Program spending to increase adherence: South African cervical cancer screening

 

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dc.contributor.author Goldhaber-Fiebert, Jeremy D en_ZA
dc.contributor.author Denny, Lynette A en_ZA
dc.contributor.author De Souza, Michelle en_ZA
dc.contributor.author Kuhn, Louise en_ZA
dc.contributor.author Goldie, Sue J en_ZA
dc.date.accessioned 2016-01-11T06:53:14Z
dc.date.available 2016-01-11T06:53:14Z
dc.date.issued 2009 en_ZA
dc.identifier.citation Goldhaber-Fiebert, J. D., Denny, L. A., De Souza, M., Kuhn, L., & Goldie, S. J. (2009). Program spending to increase adherence: South African cervical cancer screening. PloS one, 4(5), e5691. doi:10.1371/journal.pone.0005691 en_ZA
dc.identifier.uri http://hdl.handle.net/11427/16266
dc.identifier.uri http://dx.doi.org/10.1371/journal.pone.0005691
dc.description.abstract Background: Adherence is crucial for public health program effectiveness, though the benefits of increasing adherence must ultimately be weighed against the associated costs. We sought to determine the relationship between investment in community health worker (CHW) home visits and increased attendance at cervical cancer screening appointments in Cape Town, South Africa. M ethodology/Principal Findings: We conducted an observational study of 5,258 CHW home visits made in 2003-4 as part of a community-based screening program. We estimated the functional relationship between spending on these visits and increased appointment attendance (adherence). Increased adherence was noted after each subsequent CHW visit. The costs of making the CHW visits was based on resource use including both personnel time and vehicle-related expenses valued in 2004 Rand. The CHW program cost R194,018, with 1,576 additional appointments attended. Adherence increased from 74% to 90%; 55% to 87%; 48% to 77%; and 56% to 80% for 6-, 12-, 24-, and 36-month appointments. Average per-woman costs increased by R14-R47. The majority of this increase occurred with the first 2 CHW visits (90%, 83%, 74%, and 77%; additional cost: R12-R26). Conclusions/Significance: We found that study data can be used for program planning, identifying spending levels that achieve adherence targets given budgetary constraints. The results, derived from a single disease program, are retrospective, and should be prospectively replicated. en_ZA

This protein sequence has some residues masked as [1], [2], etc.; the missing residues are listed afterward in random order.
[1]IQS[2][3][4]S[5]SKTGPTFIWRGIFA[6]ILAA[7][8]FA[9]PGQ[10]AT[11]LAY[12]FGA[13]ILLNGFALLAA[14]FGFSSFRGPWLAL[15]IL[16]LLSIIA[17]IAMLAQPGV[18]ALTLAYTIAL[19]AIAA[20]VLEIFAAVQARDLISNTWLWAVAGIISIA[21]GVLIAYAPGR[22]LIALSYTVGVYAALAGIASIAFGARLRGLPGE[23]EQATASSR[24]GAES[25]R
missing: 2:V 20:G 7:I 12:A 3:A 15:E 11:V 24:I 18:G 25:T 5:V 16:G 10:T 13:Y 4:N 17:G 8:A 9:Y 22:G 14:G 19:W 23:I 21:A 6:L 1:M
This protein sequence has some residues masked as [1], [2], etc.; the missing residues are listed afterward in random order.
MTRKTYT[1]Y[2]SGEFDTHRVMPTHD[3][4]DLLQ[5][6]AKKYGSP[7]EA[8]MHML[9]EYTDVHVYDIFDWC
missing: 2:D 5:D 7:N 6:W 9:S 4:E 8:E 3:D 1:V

dc.language.iso eng en_ZA
dc.publisher Public Library of Science en_ZA
dc.rights This is an open-access article distributed under the terms of the Creative Commons Attribution License, which permits unrestricted use, distribution, and reproduction in any medium, provided the original author and source are credited. en_ZA
dc.rights.uri http://creativecommons.org/licenses/by/4.0 en_ZA
dc.source PLoS One en_ZA
dc.source.uri http://journals.plos.org/plosone en_ZA
dc.subject.other Cervical cancer en_ZA
dc.subject.other Cancer screening en_ZA
dc.subject.other Health screening en_ZA
dc.subject.other South Africa en_ZA
dc.subject.other Cell phones en_ZA
dc.subject.other Fuels en_ZA
dc.subject.other Screening guidelines en_ZA
dc.subject.other Public and occupational health en_ZA
dc.title Program spending to increase adherence: South African cervical cancer screening en_ZA
dc.type Journal Article en_ZA
dc.rights.holder © 2009 Goldhaber-Fiebert et al en_ZA
uct.type.publication Research en_ZA
uct.type.resource Article en_ZA
dc.publisher.institution University of Cape Town
dc.publisher.faculty Faculty of Health Sciences en_ZA
dc.publisher.department Institute of Infectious Disease and Molecular Medicine en_ZA
uct.type.filetype Text
uct.type.filetype Image


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This is an open-access article distributed under the terms of the Creative Commons Attribution License, which permits unrestricted use, distribution, and reproduction in any medium, provided the original author and source are credited. Except where otherwise noted, this item's license is described as This is an open-access article distributed under the terms of the Creative Commons Attribution License, which permits unrestricted use, distribution, and reproduction in any medium, provided the original author and source are credited.